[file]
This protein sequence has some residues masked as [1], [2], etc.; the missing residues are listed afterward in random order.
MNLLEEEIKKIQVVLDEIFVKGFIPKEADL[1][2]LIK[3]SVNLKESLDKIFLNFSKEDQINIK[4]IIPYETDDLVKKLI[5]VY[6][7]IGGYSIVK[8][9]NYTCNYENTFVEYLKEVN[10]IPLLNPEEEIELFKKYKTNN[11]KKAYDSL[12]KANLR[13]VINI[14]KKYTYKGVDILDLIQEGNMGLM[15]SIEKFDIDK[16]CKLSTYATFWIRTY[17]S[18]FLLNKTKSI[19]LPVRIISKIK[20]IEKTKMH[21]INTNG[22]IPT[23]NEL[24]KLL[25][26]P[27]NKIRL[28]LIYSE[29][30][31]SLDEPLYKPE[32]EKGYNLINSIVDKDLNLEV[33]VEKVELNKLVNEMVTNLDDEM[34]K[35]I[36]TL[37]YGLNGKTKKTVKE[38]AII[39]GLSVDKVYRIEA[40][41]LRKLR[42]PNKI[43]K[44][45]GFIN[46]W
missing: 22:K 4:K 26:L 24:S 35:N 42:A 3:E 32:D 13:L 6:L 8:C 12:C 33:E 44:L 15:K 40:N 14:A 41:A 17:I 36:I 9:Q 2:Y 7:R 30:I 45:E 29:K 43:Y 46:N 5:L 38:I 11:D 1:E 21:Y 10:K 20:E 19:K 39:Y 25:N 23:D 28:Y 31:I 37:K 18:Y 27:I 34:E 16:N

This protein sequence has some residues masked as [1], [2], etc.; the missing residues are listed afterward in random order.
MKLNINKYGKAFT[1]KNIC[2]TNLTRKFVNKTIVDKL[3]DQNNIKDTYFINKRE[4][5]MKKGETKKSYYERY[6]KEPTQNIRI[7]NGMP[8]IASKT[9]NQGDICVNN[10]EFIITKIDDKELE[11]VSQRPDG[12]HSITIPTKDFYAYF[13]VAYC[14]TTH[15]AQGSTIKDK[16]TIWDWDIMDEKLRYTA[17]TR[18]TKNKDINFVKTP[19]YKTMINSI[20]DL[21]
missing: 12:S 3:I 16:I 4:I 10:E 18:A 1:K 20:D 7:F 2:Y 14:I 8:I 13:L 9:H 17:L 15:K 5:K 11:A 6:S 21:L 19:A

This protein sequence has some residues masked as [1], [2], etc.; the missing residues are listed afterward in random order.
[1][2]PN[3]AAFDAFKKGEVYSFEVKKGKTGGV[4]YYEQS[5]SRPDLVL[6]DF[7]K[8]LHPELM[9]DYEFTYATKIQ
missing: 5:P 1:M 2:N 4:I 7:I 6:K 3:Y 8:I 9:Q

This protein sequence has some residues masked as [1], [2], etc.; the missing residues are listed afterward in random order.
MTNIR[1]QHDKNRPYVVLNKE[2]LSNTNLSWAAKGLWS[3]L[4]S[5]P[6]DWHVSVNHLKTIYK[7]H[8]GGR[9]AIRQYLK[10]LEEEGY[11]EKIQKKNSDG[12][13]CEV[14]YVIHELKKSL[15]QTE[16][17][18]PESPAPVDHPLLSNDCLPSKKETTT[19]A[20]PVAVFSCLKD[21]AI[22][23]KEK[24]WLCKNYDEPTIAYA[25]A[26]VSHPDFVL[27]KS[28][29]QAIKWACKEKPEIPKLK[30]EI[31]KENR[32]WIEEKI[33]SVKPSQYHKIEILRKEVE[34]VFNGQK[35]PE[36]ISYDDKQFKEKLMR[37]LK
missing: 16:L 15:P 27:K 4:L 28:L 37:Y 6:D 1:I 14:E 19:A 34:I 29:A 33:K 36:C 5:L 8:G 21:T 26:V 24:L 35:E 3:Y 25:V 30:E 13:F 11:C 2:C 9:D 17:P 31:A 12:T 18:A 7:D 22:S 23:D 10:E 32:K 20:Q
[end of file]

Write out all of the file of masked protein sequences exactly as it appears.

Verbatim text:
This protein sequence has some residues masked as [1], [2], etc.; the missing residues are listed afterward in random order.
MNLLEEEIKKIQVVLDEIFVKGFIPKEADL[1][2]LIK[3]SVNLKESLDKIFLNFSKEDQINIK[4]IIPYETDDLVKKLI[5]VY[6][7]IGGYSIVK[8][9]NYTCNYENTFVEYLKEVN[10]IPLLNPEEEIELFKKYKTNN[11]KKAYDSL[12]KANLR[13]VINI[14]KKYTYKGVDILDLIQEGNMGLM[15]SIEKFDIDK[16]CKLSTYATFWIRTY[17]S[18]FLLNKTKSI[19]LPVRIISKIK[20]IEKTKMH[21]INTNG[22]IPT[23]NEL[24]KLL[25][26]P[27]NKIRL[28]LIYSE[29][30][31]SLDEPLYKPE[32]EKGYNLINSIVDKDLNLEV[33]VEKVELNKLVNEMVTNLDDEM[34]K[35]I[36]TL[37]YGLNGKTKKTVKE[38]AII[39]GLSVDKVYRIEA[40][41]LRKLR[42]PNKI[43]K[44][45]GFIN[46]W
missing: 22:K 4:K 26:L 24:S 35:N 42:A 3:E 32:D 13:L 6:L 8:C 12:C 33:E 44:L 15:K 40:N 14:A 41:A 17:I 36:I 9:Q 2:Y 7:R 30:I 45:E 29:K 43:Y 46:N 5:L 38:I 11:D 1:E 21:Y 10:K 20:E 19:K 39:Y 25:N 23:D 28:Y 31:I 37:K 18:Y 27:I 34:E 16:N

This protein sequence has some residues masked as [1], [2], etc.; the missing residues are listed afterward in random order.
MKLNINKYGKAFT[1]KNIC[2]TNLTRKFVNKTIVDKL[3]DQNNIKDTYFINKRE[4][5]MKKGETKKSYYERY[6]KEPTQNIRI[7]NGMP[8]IASKT[9]NQGDICVNN[10]EFIITKIDDKELE[11]VSQRPDG[12]HSITIPTKDFYAYF[13]VAYC[14]TTH[15]AQGSTIKDK[16]TIWDWDIMDEKLRYTA[17]TR[18]TKNKDINFVKTP[19]YKTMINSI[20]DL[21]
missing: 12:S 3:I 16:I 4:I 10:E 18:A 1:K 20:D 7:F 2:Y 14:I 8:I 13:L 9:H 17:L 15:K 5:K 11:A 6:S 21:L 19:A

This protein sequence has some residues masked as [1], [2], etc.; the missing residues are listed afterward in random order.
[1][2]PN[3]AAFDAFKKGEVYSFEVKKGKTGGV[4]YYEQS[5]SRPDLVL[6]DF[7]K[8]LHPELM[9]DYEFTYATKIQ
missing: 5:P 1:M 2:N 4:I 7:I 6:K 3:Y 8:I 9:Q

This protein sequence has some residues masked as [1], [2], etc.; the missing residues are listed afterward in random order.
MTNIR[1]QHDKNRPYVVLNKE[2]LSNTNLSWAAKGLWS[3]L[4]S[5]P[6]DWHVSVNHLKTIYK[7]H[8]GGR[9]AIRQYLK[10]LEEEGY[11]EKIQKKNSDG[12][13]CEV[14]YVIHELKKSL[15]QTE[16][17][18]PESPAPVDHPLLSNDCLPSKKETTT[19]A[20]PVAVFSCLKD[21]AI[22][23]KEK[24]WLCKNYDEPTIAYA[25]A[26]VSHPDFVL[27]KS[28][29]QAIKWACKEKPEIPKLK[30]EI[31]KENR[32]WIEEKI[33]SVKPSQYHKIEILRKEVE[34]VFNGQK[35]PE[36]ISYDDKQFKEKLMR[37]LK
missing: 16:L 15:P 27:K 4:L 28:L 37:Y 6:D 1:I 14:E 19:A 34:I 29:A 33:K 36:C 5:L 8:G 21:T 26:V 24:L 35:E 3:Y 25:V 30:E 13:F 11:C 2:C 9:D 17:P 31:A 12:T 18:A 7:D 22:S 23:D 10:E 32:K 20:Q